Dasogot referred us to Trends in Maternal Mortality: 1990 to 2015, estimates prepared by the WHO, the World Bank and three UN agencies.
The WHO defines maternal mortality, or a pregnancy-related death, as the death of a woman during pregnancy or within 42 days of termination of pregnancy, from any cause.
The document estimates there were 303,000 maternal deaths worldwide in 2015, or about 830 deaths a day. Uncertainty in counting means the number could be as low as 291,000 or as high as 349,000.
Data on Nigeria maternal deaths not reliable
Nigeria, with 58,000 maternal deaths, and India, with 45,000, were estimated to account for more than a third of all maternal deaths worldwide. In Nigeria, this was about 159 deaths a day.
However, the country doesn’t have any recent reliable data on maternal mortality. Its 2016/17 multiple indicator cluster survey, which collects internationally comparable information on the situation of women, has no information on it. (Note: For more information on the sampling concerns, read our fact-sheet here.)
Isiaka Olanrewaju, the director of household statistics at the National Bureau of Statistics said the sample size [of 36,176 women] was not large enough to code for it in the survey.
“To get an accurate estimate of maternal deaths, you need a sample size of not less than 100,000. Anything less than that would not be reliable.”
The claim, by UNFPA’s Nigeria representative Eugene Kongnyuy, was not specific to the country, as the Punch article suggests. This is according to Andat Dasogot, a UNFPA monitoring and evaluation specialist.
“The statement ‘out of every 10 woman that died during childbirth, four had serious injuries such as fistula’, does not only relate to Nigeria,” Dasogot told Africa Check.
He did not, however, provide us with the source of the data Kongnyuy used.
According to a WHO 2018 factsheet on maternal mortality, 810 women died from preventable or treatable birth complications every day in 2017, the vast majority (86%) in southern Asia and sub-Saharan Africa. Other complications that exist before pregnancy become worse during pregnancy if they are not managed.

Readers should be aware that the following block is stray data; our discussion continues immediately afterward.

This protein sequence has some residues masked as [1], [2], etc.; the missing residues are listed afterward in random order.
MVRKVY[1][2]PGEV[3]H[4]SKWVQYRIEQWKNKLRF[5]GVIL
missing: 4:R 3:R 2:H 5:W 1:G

The WHO lists five major complications that account for nearly 75% of all maternal deaths. These are severe bleeding (mostly bleeding after childbirth), infections (usually after childbirth), high blood pressure during pregnancy (pre-eclampsia and eclampsia), complications from delivery, and unsafe abortion.
Fistula not direct cause of death
Obstetric fistula is an abnormal opening between a woman’s genital tract and her urinary tract or rectum.
“No, obstetric fistula doesn’t account for 40% of the causes of maternal deaths globally and in Sub-Saharan Africa,” Dr Nkurunziza Triphonie, a regional adviser on reproductive and women’s health at the WHO, told Africa Check.
She said fistula did not cause maternal death. It was rather a cause of maternal chronic morbidity – or disease.
Triphonie shared a WHO systematic analysis on global causes of maternal deaths published in the Lancet in 2014. This examined 23 studies published from 2003 to 2012, which included 417 datasets from 115 countries covering more than 60,799 deaths.
It found that 73% of all maternal deaths from 2003 to 2009 had direct obstetric causes, while 27.5% had indirect causes. Complications in delivery and obstructed labour accounted for 9.6% of all maternal deaths worldwide.
“The development of obstetric fistula is directly linked to one of the major causes of maternal mortality: obstructed labour, which is causing up to 9% of maternal deaths,” said Triphonie.